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Internship Experiences Offer New and Opportunities for Trainees


Trainees of the National Science Foundation’s (NSF) Integrative Graduate Education and Research Traineeship (IGERT) program in Indoor Environmental Science and Engineering at The University of Texas (UT) each completes a one semester internship at a host institution. These internship experiences serve many purposes, including: (1) trainees are able to generate new ideas relevant to their dissertation research, e.g., by speaking with recognized experts in their field, attending seminars, etc., (2) trainees often work on interdisciplinary teams, thus gaining even more teamwork and interdisciplinary experience than that already offered in their IGERT program, (3) trainees are able to complete research using unique facilities at a host institution, and (4) trainees are able to make professional contacts that will serve them in the years after they receive their Ph.D. degree. To date, trainees have completed internships at Lawrence Berkeley National Lab (LBNL), National Institute of Standards and Technology (NIST), US Environmental Protection Agency (USEPA), Resources for the Future (RFF), the National Institute for Occupational Safety and Health (NIOSH), and the Texas Commission on Environmental Quality (TCEQ). This past year three IGERT trainees completed internships: Ellison Carter (Environmental Engineering), Matt Earnest (Environmental Engineering), and Sonny Rosenthal (Advertising).

Trainee Ellison Carter interned at NIST, where she worked with analytical chemists, material scientists and mechanical and environmental engineers. She designed a bench-scale system to test performance of gas-phase air cleaning media and used it to study the adsorption behavior of formaldehyde to activated carbon. Her efforts produced a system that will provide essential data for her doctoral work and inform the continued use of the experimental system for development of new standards at NIST for gas-phase air-cleaning. At NIST, she worked closely with material scientists, environmental and mechanical engineers and was also reunited with two IGERT affiliate alumni who are now doing post-doctoral research at NIST.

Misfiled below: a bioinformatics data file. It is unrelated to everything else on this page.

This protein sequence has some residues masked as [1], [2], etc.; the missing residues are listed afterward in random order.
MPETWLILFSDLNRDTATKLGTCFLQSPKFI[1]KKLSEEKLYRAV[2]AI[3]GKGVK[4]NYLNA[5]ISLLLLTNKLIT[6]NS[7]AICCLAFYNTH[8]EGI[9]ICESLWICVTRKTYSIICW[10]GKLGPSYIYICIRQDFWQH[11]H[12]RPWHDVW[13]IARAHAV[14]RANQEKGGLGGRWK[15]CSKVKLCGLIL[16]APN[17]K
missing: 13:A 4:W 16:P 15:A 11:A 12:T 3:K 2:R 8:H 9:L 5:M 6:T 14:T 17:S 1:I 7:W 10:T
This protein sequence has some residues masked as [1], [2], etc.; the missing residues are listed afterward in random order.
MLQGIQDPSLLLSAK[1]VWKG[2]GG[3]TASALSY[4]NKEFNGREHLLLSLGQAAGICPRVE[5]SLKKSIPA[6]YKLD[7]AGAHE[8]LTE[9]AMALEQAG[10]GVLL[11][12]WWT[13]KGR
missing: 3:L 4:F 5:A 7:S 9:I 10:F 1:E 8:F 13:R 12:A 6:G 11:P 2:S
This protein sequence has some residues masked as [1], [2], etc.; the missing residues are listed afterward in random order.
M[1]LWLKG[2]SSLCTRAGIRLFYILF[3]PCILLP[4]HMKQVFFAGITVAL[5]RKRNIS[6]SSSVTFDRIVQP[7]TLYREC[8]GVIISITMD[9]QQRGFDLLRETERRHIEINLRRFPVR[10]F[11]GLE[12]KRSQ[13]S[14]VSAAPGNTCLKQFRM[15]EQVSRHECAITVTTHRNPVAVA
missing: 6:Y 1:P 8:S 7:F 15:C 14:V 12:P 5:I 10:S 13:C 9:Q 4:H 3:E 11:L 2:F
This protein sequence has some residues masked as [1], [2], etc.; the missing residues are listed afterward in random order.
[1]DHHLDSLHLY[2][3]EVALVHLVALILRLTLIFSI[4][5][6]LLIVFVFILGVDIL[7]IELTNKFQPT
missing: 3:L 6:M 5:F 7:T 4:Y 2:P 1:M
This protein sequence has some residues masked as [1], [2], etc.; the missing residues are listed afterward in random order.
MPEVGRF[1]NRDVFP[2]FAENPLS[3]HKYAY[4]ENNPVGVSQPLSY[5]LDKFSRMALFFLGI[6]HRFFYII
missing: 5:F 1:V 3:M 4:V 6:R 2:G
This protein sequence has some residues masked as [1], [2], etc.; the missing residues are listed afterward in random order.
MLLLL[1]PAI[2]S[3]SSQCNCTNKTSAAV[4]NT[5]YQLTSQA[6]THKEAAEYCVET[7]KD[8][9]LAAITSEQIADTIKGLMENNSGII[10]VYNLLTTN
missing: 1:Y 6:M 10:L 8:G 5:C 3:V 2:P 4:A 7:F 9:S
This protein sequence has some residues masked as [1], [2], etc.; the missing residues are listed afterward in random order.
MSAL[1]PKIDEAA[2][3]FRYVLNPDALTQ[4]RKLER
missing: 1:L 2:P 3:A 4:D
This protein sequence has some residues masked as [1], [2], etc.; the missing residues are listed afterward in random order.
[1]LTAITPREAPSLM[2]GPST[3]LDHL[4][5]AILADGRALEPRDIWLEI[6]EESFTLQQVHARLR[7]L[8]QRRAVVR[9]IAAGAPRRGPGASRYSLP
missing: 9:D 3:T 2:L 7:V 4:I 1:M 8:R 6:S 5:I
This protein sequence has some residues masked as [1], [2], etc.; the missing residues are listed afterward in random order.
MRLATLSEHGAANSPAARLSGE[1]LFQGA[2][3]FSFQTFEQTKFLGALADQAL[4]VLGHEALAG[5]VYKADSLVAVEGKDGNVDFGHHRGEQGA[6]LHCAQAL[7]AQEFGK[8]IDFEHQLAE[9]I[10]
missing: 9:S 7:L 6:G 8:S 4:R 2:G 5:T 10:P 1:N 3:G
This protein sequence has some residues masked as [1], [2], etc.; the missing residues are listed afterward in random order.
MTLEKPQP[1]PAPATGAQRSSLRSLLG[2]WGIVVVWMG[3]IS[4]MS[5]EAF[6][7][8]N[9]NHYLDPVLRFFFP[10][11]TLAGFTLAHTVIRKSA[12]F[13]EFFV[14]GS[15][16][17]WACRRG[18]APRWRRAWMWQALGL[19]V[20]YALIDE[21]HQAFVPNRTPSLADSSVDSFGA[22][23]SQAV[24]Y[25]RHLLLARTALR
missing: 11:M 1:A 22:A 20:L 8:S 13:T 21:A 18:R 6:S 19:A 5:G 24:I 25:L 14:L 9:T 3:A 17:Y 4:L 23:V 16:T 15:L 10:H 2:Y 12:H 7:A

Trainee Matt Earnest completed an internship at LBNL. There he worked with internationally-recognized scientists to study rapid ozone reactions and reaction products during the use of cleaning products. The research completed during his internship is directly related to Earnest’s dissertation, which involves a detailed assessment of human exposure to toxic chemicals in cleaning products, including rapid transformations from source to breathing zone, effects of body positioning on air flow, mass transfer coefficients for the chemical source, and chemical distribution around the body.

Trainee Sonny Rosenthal completed an internship at the USEPA, where he worked in the Indoor Environments Division (IED) and the Office of Children’s Health Protection (OCHP). At IED, he attended and participated in the 10th Annual IEQ Tools for Schools Symposium in January of 2010, developed an interactive tool on climate change and indoor air quality and wrote a journal article on a related subject (under review), initiated a work group that is currently developing a children’s online computer game that focuses on radon, and wrote an editorial for Environmental Health about issues raised during the EPA/NEHA Radon Resistant New Construction workshop in March of 2010 (under review). The interactive tool will appear on EPA’s climate readiness page. The journal article was written in collaboration with an internationally-recognized economist to examine the difficulties of communicating the economic consequences of climate change impacts on the indoor environment. These activities are closely related to Rosenthal’s dissertation research, which explores people’s motivation to seek information about weatherization and indoor air quality. At OCHP, he developed promotional materials for the inter-agency Healthy Homes Work Group. The materials are designed to be distributed to stakeholders at all levels of government, from federal to community, and to non-government stakeholders as well (e.g., building contractors). In developing this piece, Rosenthal learned firsthand the complicated process of publishing materials that represent several federal agencies. In addition to EPA, key players of the Healthy Homes Work Group include HHS, HUD, DOE, USDA, DOL and NIST.

Address Goals

The internship activities described here involve both discovery and learning. Specific research efforts during internships have led to new discoveries that will be used as part of trainee dissertations. However, trainings also engage in learning during their internships by observing and sometimes participating in other research products, engaging in roundtable discussions and study groups, attending seminars, and more.